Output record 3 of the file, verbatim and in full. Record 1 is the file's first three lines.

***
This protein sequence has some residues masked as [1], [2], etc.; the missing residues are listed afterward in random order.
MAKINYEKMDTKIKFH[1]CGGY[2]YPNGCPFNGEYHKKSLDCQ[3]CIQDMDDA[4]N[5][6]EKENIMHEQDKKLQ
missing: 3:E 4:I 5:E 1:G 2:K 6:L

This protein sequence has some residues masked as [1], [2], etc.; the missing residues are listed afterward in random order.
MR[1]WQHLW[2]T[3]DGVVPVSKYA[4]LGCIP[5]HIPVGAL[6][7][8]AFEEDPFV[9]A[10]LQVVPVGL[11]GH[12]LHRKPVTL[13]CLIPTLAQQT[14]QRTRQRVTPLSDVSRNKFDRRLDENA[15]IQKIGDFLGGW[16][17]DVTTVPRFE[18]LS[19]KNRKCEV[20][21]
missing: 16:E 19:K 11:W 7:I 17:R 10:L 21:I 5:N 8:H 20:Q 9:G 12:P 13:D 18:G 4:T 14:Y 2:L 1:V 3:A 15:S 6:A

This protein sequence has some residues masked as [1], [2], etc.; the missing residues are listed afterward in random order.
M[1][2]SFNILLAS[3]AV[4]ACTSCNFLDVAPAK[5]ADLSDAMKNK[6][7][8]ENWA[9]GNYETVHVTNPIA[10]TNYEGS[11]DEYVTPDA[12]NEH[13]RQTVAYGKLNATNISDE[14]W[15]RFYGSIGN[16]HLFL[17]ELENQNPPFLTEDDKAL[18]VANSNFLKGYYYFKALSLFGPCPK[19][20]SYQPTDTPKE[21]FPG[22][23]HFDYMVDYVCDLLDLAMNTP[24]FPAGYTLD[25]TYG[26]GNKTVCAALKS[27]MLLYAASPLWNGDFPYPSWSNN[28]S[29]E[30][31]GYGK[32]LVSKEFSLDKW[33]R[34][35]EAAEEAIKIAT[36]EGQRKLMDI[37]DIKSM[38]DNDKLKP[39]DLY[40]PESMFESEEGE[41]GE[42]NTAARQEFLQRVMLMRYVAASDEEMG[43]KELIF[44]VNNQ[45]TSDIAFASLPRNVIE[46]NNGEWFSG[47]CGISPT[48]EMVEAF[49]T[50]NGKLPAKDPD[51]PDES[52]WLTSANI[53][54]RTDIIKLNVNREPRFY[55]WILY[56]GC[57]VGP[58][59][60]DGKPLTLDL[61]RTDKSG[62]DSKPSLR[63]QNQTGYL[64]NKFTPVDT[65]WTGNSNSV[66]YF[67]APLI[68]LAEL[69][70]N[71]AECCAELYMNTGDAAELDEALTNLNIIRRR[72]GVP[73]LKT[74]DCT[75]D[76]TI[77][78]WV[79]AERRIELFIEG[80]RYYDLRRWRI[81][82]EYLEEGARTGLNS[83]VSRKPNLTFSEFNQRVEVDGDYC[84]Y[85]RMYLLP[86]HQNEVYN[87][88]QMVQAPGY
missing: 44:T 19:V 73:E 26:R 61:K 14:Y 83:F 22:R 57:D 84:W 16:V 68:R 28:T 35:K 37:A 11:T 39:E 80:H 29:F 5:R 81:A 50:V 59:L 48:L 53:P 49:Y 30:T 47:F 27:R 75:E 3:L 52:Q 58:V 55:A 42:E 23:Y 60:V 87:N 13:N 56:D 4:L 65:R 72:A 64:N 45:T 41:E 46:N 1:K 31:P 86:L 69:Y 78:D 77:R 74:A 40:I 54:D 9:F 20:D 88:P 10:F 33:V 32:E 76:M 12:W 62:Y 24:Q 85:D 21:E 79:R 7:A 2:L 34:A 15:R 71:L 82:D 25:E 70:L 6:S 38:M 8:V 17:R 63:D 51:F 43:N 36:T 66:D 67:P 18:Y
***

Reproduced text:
This protein sequence has some residues masked as [1], [2], etc.; the missing residues are listed afterward in random order.
M[1][2]SFNILLAS[3]AV[4]ACTSCNFLDVAPAK[5]ADLSDAMKNK[6][7][8]ENWA[9]GNYETVHVTNPIA[10]TNYEGS[11]DEYVTPDA[12]NEH[13]RQTVAYGKLNATNISDE[14]W[15]RFYGSIGN[16]HLFL[17]ELENQNPPFLTEDDKAL[18]VANSNFLKGYYYFKALSLFGPCPK[19][20]SYQPTDTPKE[21]FPG[22][23]HFDYMVDYVCDLLDLAMNTP[24]FPAGYTLD[25]TYG[26]GNKTVCAALKS[27]MLLYAASPLWNGDFPYPSWSNN[28]S[29]E[30][31]GYGK[32]LVSKEFSLDKW[33]R[34][35]EAAEEAIKIAT[36]EGQRKLMDI[37]DIKSM[38]DNDKLKP[39]DLY[40]PESMFESEEGE[41]GE[42]NTAARQEFLQRVMLMRYVAASDEEMG[43]KELIF[44]VNNQ[45]TSDIAFASLPRNVIE[46]NNGEWFSG[47]CGISPT[48]EMVEAF[49]T[50]NGKLPAKDPD[51]PDES[52]WLTSANI[53][54]RTDIIKLNVNREPRFY[55]WILY[56]GC[57]VGP[58][59][60]DGKPLTLDL[61]RTDKSG[62]DSKPSLR[63]QNQTGYL[64]NKFTPVDT[65]WTGNSNSV[66]YF[67]APLI[68]LAEL[69][70]N[71]AECCAELYMNTGDAAELDEALTNLNIIRRR[72]GVP[73]LKT[74]DCT[75]D[76]TI[77][78]WV[79]AERRIELFIEG[80]RYYDLRRWRI[81][82]EYLEEGARTGLNS[83]VSRKPNLTFSEFNQRVEVDGDYC[84]Y[85]RMYLLP[86]HQNEVYN[87][88]QMVQAPGY
missing: 44:T 19:V 73:E 26:R 61:K 14:Y 83:F 22:R 57:D 84:W 16:V 68:R 28:T 35:K 37:A 11:T 39:E 80:H 29:F 5:R 81:A 50:V 59:L 48:L 53:P 49:Y 30:T 47:F 27:R 75:E 3:L 52:Q 58:V 55:A 42:E 23:Y 60:V 87:N 13:N 56:D 4:L 65:R 72:A 64:N 45:T 41:E 46:N 1:K 31:P 86:L 69:Y 78:D 77:R 74:A 40:I 54:D 9:F 20:D 88:P 10:F 33:V 32:E 76:M 12:W 62:Y 24:Q 85:D 21:E 79:R 7:A 2:L 34:A 15:R 71:L 82:D 25:E 70:L 6:S 38:M 8:V 17:R 63:D 51:F 43:N 36:T 66:D 67:P 18:Y